but some random graphs coming out of nowhere, while I'm very much pro measurement, I'd advise to dismiss them as being untrustworthy. on the graphs you're providing with zero information as to how they were obtained, the one and only reliable information is how much bass boost you get from changing the bass setting on each IEM. that you can trust because before and after are measured the same way on the same rig, so it's likely that the variation is accurate. the rest could mean anything.
 
Feb 21, 2019 at 4:09 PM Post #5 of 6

Zaghamkarim

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I won't even go as far as the warnings posted. a frequency response graph is vastly dependent on the gear and procedure used to make the measurement. but also vastly dependent on the whatever compensation/calibration/smoothing is applied. said differently, a graph on it's own is not only useless, it can let you reach false conclusions.
ideally you'd have a measurement system give the frequency response of an IEM you know very well, so that can serve as your reference. and then you'd look at measurements of other IEMs done the same way on the same rig and you could guess how it might sound based on how the signature changes compared to the graph of the IEM you know. even like that there are a few caveats, but at least you can make an educated guess.

the alternative if the measurement isn't provided with another of IEMs you have heard, is for the measurement to use the very same system and compensation settings used by someone else who does provide measurements of IEMs you've heard. then, while you have to be cautious and estimate everything with a grain of salt, you can still hope that the main variations in signature are consistent on both measurement rigs.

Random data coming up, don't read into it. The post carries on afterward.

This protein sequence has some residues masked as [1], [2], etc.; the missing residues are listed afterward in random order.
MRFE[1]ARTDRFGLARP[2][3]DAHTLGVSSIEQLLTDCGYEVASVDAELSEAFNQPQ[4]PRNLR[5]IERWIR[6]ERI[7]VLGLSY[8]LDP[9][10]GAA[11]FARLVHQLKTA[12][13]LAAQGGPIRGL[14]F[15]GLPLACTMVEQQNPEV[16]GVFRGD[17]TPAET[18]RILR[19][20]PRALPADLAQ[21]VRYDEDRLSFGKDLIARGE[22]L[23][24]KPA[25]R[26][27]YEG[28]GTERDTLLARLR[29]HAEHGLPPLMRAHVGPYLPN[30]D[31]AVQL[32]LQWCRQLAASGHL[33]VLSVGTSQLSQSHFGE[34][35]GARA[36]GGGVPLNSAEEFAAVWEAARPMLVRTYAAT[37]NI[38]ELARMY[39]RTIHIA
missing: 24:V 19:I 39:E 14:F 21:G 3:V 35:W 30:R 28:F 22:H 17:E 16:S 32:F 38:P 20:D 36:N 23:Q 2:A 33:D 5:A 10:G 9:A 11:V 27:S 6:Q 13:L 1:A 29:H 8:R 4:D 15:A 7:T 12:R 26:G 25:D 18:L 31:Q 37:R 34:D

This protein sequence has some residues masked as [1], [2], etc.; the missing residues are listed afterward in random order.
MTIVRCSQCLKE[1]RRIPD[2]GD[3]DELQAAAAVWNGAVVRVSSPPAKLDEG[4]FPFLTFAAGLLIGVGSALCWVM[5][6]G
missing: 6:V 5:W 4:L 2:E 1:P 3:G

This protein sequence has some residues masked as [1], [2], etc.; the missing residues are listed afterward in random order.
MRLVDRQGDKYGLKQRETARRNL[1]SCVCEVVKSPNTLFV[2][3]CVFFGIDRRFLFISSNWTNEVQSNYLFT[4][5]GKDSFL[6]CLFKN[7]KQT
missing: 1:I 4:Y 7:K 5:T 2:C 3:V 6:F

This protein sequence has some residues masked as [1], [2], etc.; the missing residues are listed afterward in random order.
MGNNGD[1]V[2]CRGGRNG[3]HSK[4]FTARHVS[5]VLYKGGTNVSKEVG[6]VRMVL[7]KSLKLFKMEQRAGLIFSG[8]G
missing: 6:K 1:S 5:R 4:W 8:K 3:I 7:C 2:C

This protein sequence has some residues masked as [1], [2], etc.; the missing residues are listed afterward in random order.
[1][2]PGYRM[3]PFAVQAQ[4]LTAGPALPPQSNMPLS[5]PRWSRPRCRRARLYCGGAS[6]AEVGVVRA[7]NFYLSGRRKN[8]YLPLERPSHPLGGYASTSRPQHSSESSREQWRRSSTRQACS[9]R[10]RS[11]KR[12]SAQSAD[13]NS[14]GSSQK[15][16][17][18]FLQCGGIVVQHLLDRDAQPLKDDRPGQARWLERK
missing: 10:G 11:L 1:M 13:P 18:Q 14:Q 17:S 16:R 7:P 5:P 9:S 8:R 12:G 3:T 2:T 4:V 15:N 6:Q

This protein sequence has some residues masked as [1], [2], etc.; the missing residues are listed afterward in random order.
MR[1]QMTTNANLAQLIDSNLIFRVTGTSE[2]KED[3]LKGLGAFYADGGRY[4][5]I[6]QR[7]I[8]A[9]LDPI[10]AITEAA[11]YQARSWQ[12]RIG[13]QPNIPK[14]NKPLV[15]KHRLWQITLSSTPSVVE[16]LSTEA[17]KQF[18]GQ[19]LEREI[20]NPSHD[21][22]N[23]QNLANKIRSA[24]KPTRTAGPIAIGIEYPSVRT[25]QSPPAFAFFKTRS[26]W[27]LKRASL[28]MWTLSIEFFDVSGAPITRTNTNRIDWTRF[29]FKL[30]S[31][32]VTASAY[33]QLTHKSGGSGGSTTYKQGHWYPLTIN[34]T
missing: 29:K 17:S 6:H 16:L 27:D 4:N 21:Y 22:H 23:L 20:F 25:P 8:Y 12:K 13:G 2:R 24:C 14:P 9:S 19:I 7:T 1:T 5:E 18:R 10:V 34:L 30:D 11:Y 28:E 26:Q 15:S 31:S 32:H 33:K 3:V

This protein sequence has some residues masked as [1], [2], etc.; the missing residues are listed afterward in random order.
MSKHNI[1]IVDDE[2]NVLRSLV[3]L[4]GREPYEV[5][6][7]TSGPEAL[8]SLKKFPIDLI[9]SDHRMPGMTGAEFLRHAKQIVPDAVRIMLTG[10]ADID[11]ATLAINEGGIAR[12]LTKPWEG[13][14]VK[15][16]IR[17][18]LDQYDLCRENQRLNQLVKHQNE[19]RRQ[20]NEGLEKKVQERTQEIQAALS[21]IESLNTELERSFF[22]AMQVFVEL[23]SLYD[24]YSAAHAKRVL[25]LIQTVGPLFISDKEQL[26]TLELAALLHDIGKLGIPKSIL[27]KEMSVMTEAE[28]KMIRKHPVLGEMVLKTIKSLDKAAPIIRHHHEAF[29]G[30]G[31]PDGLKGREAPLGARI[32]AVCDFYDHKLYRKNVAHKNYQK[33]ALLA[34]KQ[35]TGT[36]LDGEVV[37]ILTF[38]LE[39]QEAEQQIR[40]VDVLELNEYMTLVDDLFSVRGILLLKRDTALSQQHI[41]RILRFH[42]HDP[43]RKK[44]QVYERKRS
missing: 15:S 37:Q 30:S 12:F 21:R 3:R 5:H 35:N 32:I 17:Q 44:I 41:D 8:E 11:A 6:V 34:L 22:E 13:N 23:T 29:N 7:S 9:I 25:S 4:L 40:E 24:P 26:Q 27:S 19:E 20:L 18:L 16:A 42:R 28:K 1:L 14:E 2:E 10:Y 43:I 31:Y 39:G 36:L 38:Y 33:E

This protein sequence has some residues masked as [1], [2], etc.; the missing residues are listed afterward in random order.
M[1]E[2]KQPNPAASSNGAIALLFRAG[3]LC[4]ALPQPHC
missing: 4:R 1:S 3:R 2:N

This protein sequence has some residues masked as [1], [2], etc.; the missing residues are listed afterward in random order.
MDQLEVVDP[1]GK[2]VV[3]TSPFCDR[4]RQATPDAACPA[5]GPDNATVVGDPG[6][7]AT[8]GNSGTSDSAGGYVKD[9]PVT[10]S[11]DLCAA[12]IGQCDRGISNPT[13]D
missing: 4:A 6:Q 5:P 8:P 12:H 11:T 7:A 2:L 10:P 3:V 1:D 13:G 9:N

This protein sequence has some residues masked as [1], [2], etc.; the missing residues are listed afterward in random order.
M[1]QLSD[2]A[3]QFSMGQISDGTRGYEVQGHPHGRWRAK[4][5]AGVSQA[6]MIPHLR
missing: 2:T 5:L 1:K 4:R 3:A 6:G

but some random graphs coming out of nowhere, while I'm very much pro measurement, I'd advise to dismiss them as being untrustworthy. on the graphs you're providing with zero information as to how they were obtained, the one and only reliable information is how much bass boost you get from changing the bass setting on each IEM. that you can trust because before and after are measured the same way on the same rig, so it's likely that the variation is accurate. the rest could mean anything.


Thanks for providing an honest opinion! These graphs were displayed on the 'Lear' company website alongside the specs- which were the same for both, I had assumed it a lot simpler to tell sound signature, however as yourself and others have mentioned- it is a lot more complicated than just looking at a graph.

It's my first time really looking for an iem in the chifi market- I previously have just used stock earphones that come with smartphones- most of these have a more bassier signature which is why am looking for something that doesn't recess/ lose the bass, as thats what I'm familiar with. It was a Tidal trial that changed my viewpoint on better sounding audio which is what got me looking for an iem and I ran into this brand which had products within budget.

At least that tells me that the graphs aren't particulary useful in this case- thanks again for taking the time to explain this- I'll end the thread as you've answered the question.
 
Feb 21, 2019 at 4:17 PM Post #6 of 6

Zaghamkarim

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Thanks everyone for taking the time to respond and telling things as they are! I've got a lot out of the responses and learned that just by looking at graphs without additional information doesn't really help.

In all honesty I didn't think I'd get any responses and the thread would be lost and definitely saw different answers to what I expected, but I got the answer I needed and will be closing the thread. I really appreciate the time and effort taken to provide the detailed responses!